As idyllic as a clear blue sky was for climbing, my favorite time to be in our tree was during the first siege of a thunderstorm. Sitting in my nook between two thick branches as the wind began to blow was an almost euphoric feeling. I was in every natural disaster movie I’d ever seen–living inside an adventure–and as they swayed, the branches carried me with them. It was as much a thrill ride as any rollercoaster. Inevitably there would come a point when the wind became too strong, when the rain started to slap me in the face, and that’s when I needed off the ride as fast as possible. Much like Dr. Grant and Tim racing down the tree in Jurassic Park, frantically trying to out-climb the falling Jeep, I’d hurry down, swinging from branches as they scratched and pawed at my baggy denim shorts. Unfazed by their pokes and jabs, once I was at safe height I’d drop out of the tree. Under the dry safety of the patio cover, I’d take inventory of the tiny scrapes on my arms and legs, the places where the tree tried to keep me and almost won. It was all part of the tenuous risk of climbing so high and the raw palms and scraped knees were merely elementary battle scars; signs of a fight well fought. I loved that tree.

Two decades since we moved away from that house and a decade after my communal Sunday nights in the front yard with friends, I was back in Texas for my brother’s wedding. It was the last weekend of summer, the calendar only days away from switching over to pumpkins and scarves, and I’d decided to carve out an hour for myself the day before the wedding. With a Sonic limeade in hand, I drove across town to the city in which I’d spent my childhood. I revisited my grade school and my junior high, wandered around the duck pond in the sun and made my way to the house with the perfect tree.

My trip down memory lane wasn’t an impulsive one. Bored and fidgeting with my phone one evening at home in Harlem, I entered my family’s old address into Google Street View, curious what the house looked like today. It looked the same, albeit smaller than it seemed when I was young, and as I digitally wandered around my childhood neighborhood, I saw my tree standing as tall and magnificent as it ever did. That’s when I decided to steal away for an hour; to revisit my old cradle of imagination in the sky.

Turning into the alleyway, I looked for the tree on the horizon but couldn’t find it. I felt a knot begin to form in the pit of my stomach, a knot that grew with every passing driveway. When I pulled up to the back side of the house, I didn’t even recognize it at first. It was only because I recognized the neighbor’s house that I could confirm it had been ours. I saw the yard and the patio awning but the tree was gone. The current owners had removed it.

I was hurt, as if the tree’s feelings were my own, and it felt like the wind had been knocked out of me. I drove past the house fearing I’d look like a creep just sitting in the alley staring at their yard, then pulled into another driveway a few houses down to turn around. On my second pass by, it felt as if I was looking at the backyard through the translucent ghost-outline of the tree that’d once been rooted there.

I’m aware it was a tree and not a person, but I grieved its death nonetheless. It was a facilitator, a place where our imaginations carried us away. It became our spaceship, our high rise building, our trapeze above dinosaur infested waters. In our spots, we were free to dream far beyond the horizon and we felt safe even though our feet dangled high above the ground. It became a wondrous private club to which only we had the keys and I mourned its inability to be that port key for any more kids.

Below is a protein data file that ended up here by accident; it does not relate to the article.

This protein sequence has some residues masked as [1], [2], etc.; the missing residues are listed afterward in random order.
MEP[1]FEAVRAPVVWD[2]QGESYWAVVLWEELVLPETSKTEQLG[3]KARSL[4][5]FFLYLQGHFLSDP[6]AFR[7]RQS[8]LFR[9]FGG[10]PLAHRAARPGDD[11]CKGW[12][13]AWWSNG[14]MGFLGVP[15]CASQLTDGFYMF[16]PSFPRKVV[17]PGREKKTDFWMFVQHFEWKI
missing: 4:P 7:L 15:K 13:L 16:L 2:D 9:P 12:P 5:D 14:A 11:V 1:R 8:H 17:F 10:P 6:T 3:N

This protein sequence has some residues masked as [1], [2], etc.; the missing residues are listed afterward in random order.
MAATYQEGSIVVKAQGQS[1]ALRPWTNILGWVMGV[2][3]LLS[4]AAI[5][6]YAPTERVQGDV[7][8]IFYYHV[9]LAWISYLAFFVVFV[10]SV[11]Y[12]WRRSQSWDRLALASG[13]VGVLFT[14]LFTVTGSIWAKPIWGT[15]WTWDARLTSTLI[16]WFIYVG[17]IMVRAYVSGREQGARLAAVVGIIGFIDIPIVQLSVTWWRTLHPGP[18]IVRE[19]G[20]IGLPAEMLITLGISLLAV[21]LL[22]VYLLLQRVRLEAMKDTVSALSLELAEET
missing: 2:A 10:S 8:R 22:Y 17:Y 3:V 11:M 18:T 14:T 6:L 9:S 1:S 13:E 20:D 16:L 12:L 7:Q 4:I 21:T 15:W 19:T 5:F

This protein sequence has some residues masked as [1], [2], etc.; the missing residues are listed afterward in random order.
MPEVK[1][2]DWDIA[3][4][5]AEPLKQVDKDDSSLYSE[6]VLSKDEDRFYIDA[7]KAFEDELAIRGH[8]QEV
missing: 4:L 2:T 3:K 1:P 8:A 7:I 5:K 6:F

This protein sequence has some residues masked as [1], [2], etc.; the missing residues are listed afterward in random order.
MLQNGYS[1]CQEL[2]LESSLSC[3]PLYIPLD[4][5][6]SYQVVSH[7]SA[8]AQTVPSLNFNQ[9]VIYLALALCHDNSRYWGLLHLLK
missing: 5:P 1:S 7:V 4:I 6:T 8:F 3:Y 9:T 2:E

When I snapped out of my disappointed daze, I was able to notice the lumps in the ground; grassy Whoo-hillsides that formed a circle around where the trunk had been. It was like an altar, a perfectly round knobby circle, comforting in its simplicity. It was Stonehenge, a lingering mystery to everyone except those who’d been there to see it in all its glory.

The tree being absent wasn’t the picture I sought that day. I expected to see it standing tall in the late summer sun and I’d wax poetic about each branch and climbing spot of my youth. I imagined my trespassing would have a much taller and more leafy pay off, but that’s the risk of searching for the past, we may not find exactly what we’re looking for. I was about to pull away from the house when I had a fairly uninventive after-school-special sort of realization. The roots of that tall tree couldn’t be totally ripped out of the Texas soil; it would always leave an impact on that yard. Similarly, the tree I remember is still perfectly grown inside of me, its impact immovable.

No matter how that yard physically changes, to me it will always be the place where our tree–our beanstalk, our holodeck, our superhero hideout, our wardrobe entrance to other worlds–could take us anywhere we wanted to go. Now in New York, trees are still filling me with wonder. Wandering through Central Park as the leaves change each fall, I see kids climbing in the technicolor trees, laughing while being chased by imaginary robots or Stormtroopers or aliens. That fills my heart with gladness because I know there’s nothing better than a day climbing trees and seeing how high your sense of wonder can take you.

The Lorax said, “I speak for the trees for the trees have no tongues.” Well I guess I speak for them too. For the vibrant fall trees in Central Park who act as civil servants to any child lucky enough to see or climb them. For the trees in Harlem providing summer shade for a weekend family barbecue. But mostly for the world’s most perfect backyard tree–the one who filled my life with wonder, propped up my imagination, and allowed me to escape within its sturdy branches.